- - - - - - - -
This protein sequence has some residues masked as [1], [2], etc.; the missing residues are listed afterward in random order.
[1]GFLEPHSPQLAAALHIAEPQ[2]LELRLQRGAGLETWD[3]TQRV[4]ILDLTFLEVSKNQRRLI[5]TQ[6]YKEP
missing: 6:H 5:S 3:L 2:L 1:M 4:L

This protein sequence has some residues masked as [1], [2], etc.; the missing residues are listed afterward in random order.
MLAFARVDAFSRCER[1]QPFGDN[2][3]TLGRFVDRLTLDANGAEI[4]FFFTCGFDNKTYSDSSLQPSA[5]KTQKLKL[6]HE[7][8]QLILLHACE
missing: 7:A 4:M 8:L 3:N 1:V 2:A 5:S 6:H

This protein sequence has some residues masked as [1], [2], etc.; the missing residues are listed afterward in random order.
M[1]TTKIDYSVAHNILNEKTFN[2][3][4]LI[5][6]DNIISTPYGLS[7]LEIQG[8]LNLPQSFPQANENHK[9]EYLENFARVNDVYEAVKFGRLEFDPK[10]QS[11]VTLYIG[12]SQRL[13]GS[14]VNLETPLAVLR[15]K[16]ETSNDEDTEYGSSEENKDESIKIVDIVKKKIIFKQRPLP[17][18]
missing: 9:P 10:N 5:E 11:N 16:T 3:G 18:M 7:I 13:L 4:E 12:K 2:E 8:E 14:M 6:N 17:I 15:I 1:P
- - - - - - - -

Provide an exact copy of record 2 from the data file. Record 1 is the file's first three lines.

This protein sequence has some residues masked as [1], [2], etc.; the missing residues are listed afterward in random order.
MLAFARVDAFSRCER[1]QPFGDN[2][3]TLGRFVDRLTLDANGAEI[4]FFFTCGFDNKTYSDSSLQPSA[5]KTQKLKL[6]HE[7][8]QLILLHACE
missing: 7:A 4:M 8:L 3:N 1:V 2:A 5:S 6:H